Over the years, Make: has featured some amazing robotics projects. I decided to go back through the archives and find a few projects I thought were particularly special and worth making sure current Make: readers knew about. Here are five of my favorites.
You’ll notice that all of these robots, while being reasonably affordable and moderately difficultly to build, all have a lot of character designed into them. Amateur robot builder I-Wei Huang believes that building this kind of character into a robot is something of an evolutionary driver; make it cute, make it funny, make it characterful and people will want to interact with it more and read more sophistication into its behaviors (and will be more motivated to build their own). There may be something to this. I didn’t choose these five with that design aspect in mind. I only realized this commonality once I had put the list together.
One of my favorite project submissions of all time was Dan Ray’s Jartron, a bot that he submitted to our CoasterBot contest in 2010. The idea for the contest was to use CDs/DVDs as the main building material for your robot. While other submissions used the CDs like staked layers of a cake, Dan cut them out to create legs and even used the plastic case that blank CDs come in as part of the body. Besides it being a very cool robot, he did a great, funny video and a full PDF of instructions. He ended up winning the contest. Download the PDF doc here.
This playful, characterful bot was submitted by the talented young maker known as RobotGrrl to another robotics build contest that we did. One of the many wonderful things about RoboBrrd is that besides electronics, the rest of it is made from basic crafting supplies like felt, popsicle sticks, and pencils, making it really cheap to build and easy to experiment with and change. Here is the Make: Projects page for RoboBrrd.
It’s kind of amazing that consumer electronics have gotten to the point where you can build this kind of a sophisticated, autonomous, self-balanacing robot from readily available components and 3D printed parts. This is a project for someone who likely already has a fair amount of robot building and programming experience, but what you end up with seems worth the effort. You can see the full instructions for building your own on the robot’s Make: Projects page.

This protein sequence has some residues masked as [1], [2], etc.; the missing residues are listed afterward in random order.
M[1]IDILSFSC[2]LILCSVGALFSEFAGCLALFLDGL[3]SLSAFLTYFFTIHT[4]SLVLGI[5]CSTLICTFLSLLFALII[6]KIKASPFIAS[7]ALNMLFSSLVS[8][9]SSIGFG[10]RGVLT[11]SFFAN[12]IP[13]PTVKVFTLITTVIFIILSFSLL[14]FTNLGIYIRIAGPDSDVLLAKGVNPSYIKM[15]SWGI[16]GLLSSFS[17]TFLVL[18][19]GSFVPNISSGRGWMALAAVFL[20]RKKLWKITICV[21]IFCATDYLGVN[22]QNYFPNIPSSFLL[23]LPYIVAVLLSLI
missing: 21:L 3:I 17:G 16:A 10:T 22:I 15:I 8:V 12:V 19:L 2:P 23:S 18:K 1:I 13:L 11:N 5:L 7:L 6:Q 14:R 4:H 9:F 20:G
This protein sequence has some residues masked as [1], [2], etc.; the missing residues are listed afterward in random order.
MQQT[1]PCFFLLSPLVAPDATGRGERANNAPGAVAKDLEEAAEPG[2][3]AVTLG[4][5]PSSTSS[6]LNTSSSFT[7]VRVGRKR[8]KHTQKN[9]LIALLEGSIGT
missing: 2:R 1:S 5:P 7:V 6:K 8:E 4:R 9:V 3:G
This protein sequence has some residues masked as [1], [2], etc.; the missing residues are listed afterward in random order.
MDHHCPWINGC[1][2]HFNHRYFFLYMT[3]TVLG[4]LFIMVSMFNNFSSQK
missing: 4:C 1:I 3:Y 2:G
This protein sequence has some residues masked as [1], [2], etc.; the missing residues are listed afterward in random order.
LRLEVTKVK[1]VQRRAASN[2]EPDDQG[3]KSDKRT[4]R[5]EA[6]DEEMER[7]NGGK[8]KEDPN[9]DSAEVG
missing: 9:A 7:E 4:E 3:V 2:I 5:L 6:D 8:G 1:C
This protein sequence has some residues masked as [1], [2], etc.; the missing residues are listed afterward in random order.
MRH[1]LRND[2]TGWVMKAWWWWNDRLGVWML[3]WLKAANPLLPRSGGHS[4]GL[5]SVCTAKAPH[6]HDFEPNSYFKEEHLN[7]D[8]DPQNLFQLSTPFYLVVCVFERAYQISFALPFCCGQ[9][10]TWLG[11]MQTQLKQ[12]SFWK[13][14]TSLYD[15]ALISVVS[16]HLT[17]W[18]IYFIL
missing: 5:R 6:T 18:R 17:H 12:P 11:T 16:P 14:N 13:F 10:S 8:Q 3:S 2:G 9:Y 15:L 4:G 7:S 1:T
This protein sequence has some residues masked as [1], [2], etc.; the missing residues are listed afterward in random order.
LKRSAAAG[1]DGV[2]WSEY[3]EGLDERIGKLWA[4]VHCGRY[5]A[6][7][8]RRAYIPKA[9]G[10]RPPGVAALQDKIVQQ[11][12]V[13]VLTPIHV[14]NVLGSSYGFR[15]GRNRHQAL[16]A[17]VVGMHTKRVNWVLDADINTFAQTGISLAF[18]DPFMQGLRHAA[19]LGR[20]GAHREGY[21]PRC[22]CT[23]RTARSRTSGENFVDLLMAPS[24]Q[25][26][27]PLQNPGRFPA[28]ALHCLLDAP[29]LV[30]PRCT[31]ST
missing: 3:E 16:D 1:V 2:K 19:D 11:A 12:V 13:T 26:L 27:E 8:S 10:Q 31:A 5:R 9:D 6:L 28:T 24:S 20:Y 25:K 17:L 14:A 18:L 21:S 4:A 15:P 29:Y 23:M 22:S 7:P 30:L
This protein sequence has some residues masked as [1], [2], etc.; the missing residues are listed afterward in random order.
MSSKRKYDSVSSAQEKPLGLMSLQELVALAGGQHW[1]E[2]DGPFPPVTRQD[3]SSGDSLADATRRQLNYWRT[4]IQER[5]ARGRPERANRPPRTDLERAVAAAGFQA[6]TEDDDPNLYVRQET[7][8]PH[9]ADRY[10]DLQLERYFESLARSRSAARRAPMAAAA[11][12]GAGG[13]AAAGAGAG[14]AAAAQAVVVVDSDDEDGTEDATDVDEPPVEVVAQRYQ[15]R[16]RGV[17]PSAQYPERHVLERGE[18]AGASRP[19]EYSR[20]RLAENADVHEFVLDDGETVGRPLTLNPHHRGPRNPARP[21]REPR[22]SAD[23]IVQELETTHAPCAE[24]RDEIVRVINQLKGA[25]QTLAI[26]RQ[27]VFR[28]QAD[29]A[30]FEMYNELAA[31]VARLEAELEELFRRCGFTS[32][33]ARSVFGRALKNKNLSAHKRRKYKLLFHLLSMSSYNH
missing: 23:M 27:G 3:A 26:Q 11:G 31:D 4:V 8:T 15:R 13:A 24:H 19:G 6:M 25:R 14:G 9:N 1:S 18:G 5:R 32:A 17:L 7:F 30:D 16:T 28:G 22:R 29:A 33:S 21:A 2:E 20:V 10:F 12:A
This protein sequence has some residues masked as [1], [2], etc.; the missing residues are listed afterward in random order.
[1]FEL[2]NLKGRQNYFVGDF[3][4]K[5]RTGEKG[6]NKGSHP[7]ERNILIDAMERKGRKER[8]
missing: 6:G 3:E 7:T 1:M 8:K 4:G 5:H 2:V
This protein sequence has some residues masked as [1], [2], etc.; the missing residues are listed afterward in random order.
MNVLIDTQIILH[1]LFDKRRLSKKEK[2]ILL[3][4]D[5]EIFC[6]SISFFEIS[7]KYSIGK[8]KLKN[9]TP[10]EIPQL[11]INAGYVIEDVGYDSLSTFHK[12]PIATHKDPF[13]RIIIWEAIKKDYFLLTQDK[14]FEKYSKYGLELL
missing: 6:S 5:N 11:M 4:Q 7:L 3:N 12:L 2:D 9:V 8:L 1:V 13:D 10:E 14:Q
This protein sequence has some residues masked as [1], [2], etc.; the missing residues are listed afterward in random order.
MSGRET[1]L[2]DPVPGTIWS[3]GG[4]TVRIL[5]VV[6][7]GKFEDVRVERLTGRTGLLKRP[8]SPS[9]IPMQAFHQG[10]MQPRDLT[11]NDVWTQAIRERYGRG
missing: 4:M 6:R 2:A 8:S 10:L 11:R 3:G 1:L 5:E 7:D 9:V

Chopsticks the Spider Robot
Chopsticks was another contest winner. I was stunned by how sophisticated this robot was and how organic its movements and sensor reactions. This is another project best tackled by a seasoned bot builder, but look at the resulting robot, one in which nearly all of the non-electronic components are hand-made. Check out the Chopsticks the Spider Robot project page for all of the build details.
SunBEAM Seeker Bot
Sean Ragan’s SunBEAM Seeker was built as part of our Weekend Projects video series. The idea for the bot was to make various improvements to the Herbie circuit, a simple circuit that has evolved over the years from a line-following to a light-seeking design. One of Make:‘s early iconic projects was my Mousey the Junkbot, built upon the Herbie circuit. To that design, Sean made a number of improvements, including adding a roller-lever limit switch which serves as a tail-wheel that automatically turns on the bot when you set it down, and off when you pick it up again (or when it flips over). The full build instructions can be found on Make: Projects.